This is a post in our industrial Internet series, an ongoing exploration of big machines and big data. The series is produced as part of a collaboration between O’Reilly and GE.

December 21 2011

Four short links: 21 December 2011

  1. AntiMap -- open source Android software to gather arbitrary data and visualize it. This enables you to be a 21C Francis Galton, the man who walked the streets of England using a pin to prick holes on a cross of card in his pocket, all to keep track of the relative average beauty of women in different parts of the country. He was such an obsessive data gatherer that, during one particularly boring meeting, he kept track of fidgets from each of the other meeting participants. Now you can too.
  2. Defending Privacy at the U.S. Border: A Guide for Travelers Carrying Digital Devices (EFF) -- a must read guide for travelers with commercial, political, or personal confidences they would like to keep. (via Marcia Hofmann)
  3. TextSecure Open Sourced -- GPLv3 release of the source code to an encrypting text message app for Android.
  4. Meet the New Mozilla (David Ascher) -- Mozilla looks up from the browser and realizes apps and mobile are the new battlegrounds for proprietary vs open web. Bravo!

July 22 2011

Visualization of the Week: Mobile data redraws the map

New technologies may blur boundaries, but in many ways geography still dominates how our relationships are formed. Researchers at AT&T Labs Research, IBM Research, and MIT SENSEable City Laborator have analyzed mobile phone and SMS data to demonstrate how place continues to play an important role in our relationships.

Here's how the "The Connected States of America" project put mobile data to use:

Using millions of anonymized records of cell phone data, researchers were able to map the communities that people form themselves through personal interactions. The cell phone data included both calls and texts and was collected over a single month from residential and business users.

The analysis and accompanying visualization highlight the communities that are regional but that also stretch beyond official borders and across county and state lines. Some of the findings:

  • California, Illinois, and New Jersey are split on a north-south basis.
  • Pennsylvania is divided east-west.
  • Some communities merge several states: Louisiana-Mississippi, Alabama-Georgia, New England.
  • Some communication communities, such as Texas, actually match state borders quite closely.

The Connected States of America
Click to see the original graphic from "The Connected States of America" project. You can also check out more visuals and an interactive map.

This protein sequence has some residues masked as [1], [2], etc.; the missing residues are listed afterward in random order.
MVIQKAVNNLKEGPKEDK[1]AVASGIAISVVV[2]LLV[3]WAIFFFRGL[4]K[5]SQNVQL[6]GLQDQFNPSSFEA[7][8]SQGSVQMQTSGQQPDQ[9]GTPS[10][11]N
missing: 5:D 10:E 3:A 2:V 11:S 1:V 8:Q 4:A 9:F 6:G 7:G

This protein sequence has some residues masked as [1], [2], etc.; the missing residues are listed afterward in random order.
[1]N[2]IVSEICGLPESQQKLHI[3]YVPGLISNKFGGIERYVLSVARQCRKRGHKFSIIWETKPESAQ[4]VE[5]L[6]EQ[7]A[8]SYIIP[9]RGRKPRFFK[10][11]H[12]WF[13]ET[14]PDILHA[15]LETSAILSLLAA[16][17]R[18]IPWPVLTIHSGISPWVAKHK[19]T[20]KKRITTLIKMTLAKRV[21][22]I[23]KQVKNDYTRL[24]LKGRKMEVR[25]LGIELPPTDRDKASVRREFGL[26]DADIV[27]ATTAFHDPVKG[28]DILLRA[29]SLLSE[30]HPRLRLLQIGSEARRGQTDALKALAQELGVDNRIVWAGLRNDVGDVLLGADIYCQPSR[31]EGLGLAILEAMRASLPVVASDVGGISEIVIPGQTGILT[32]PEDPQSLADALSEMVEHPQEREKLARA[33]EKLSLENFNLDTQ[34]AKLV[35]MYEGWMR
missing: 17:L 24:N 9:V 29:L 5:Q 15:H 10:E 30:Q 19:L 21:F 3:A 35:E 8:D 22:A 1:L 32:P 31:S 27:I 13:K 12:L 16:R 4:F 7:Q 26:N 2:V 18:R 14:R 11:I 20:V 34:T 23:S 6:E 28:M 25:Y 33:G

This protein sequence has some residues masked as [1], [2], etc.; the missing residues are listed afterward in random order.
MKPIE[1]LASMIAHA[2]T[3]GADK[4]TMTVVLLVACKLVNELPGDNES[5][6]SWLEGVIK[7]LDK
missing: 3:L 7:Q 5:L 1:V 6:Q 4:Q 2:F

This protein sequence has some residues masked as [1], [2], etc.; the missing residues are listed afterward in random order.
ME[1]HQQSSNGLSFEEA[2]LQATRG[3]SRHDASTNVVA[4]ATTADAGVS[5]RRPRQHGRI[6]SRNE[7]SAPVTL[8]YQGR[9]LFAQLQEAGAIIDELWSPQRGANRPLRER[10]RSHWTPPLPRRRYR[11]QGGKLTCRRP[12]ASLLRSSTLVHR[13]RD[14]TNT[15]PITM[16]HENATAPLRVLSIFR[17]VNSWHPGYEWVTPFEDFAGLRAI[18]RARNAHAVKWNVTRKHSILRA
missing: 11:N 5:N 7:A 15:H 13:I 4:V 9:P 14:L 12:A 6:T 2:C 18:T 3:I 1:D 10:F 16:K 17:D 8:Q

Found a great visualization? Tell us about it

This post is part of an ongoing series exploring visualizations. We're always looking for leads, so please drop a line if there's a visualization you think we should know about.

Android Open, being held October 9-11 in San Francisco, is a big-tent meeting ground for app and game developers, carriers, chip manufacturers, content creators, OEMs, researchers, entrepreneurs, VCs, and business leaders.

Save 20% on registration with the code AN11RAD




Related:


March 04 2011

Four short links: 4 March 2011

  1. JSARToolKit -- Javascript port of the Flash AR Toolkit. I'm intrigued because the iPad2 has rear-facing camera and gyroscopes up the wazoo, and (of course) no Flash. (via Mike Shaver on Twitter)
  2. Android Patterns -- set of design patterns for Android apps. (via Josh Clark on Twitter)
  3. Preview of Up and Running with Node.js (O'Reilly) -- Tom Hughes-Croucher's new book in preview form. Just sorting out commenting now. (via Tom on Twitter)
  4. #Blue Opens for Business -- a web app that gets your text messages. You can reply, and there's an API to give other apps read/write access. Signs the text message is finally becoming a consumer platform.

February 23 2010

Four short links: 23 February 2010

  1. SMS in Disaster Response -- Haitians SMS urgent needs to 4636, where they're translated through crowdsourcing and acted on. All based on the Uhsahidi SMS engine.
  2. Inside Open Source's Historic Victory -- open source developer wins against someone who took his work, added it to an open patent application, and then sued the open source developer for violating his patent.
  3. What's Wrong with Confidence (Pete Warden) -- the lean startup approach and the scientific method. Good read, with two magnificent quotes: "Strong opinions, weakly held, and Confidence is vital for getting things done, but it has to be a spur to test your theories, not a lazy substitute for gathering evidence.
  4. If You're a Pirate -- the user experience of legitimate DVDs is shite. That's not the only reason that people pirate, but it sure ain't helping.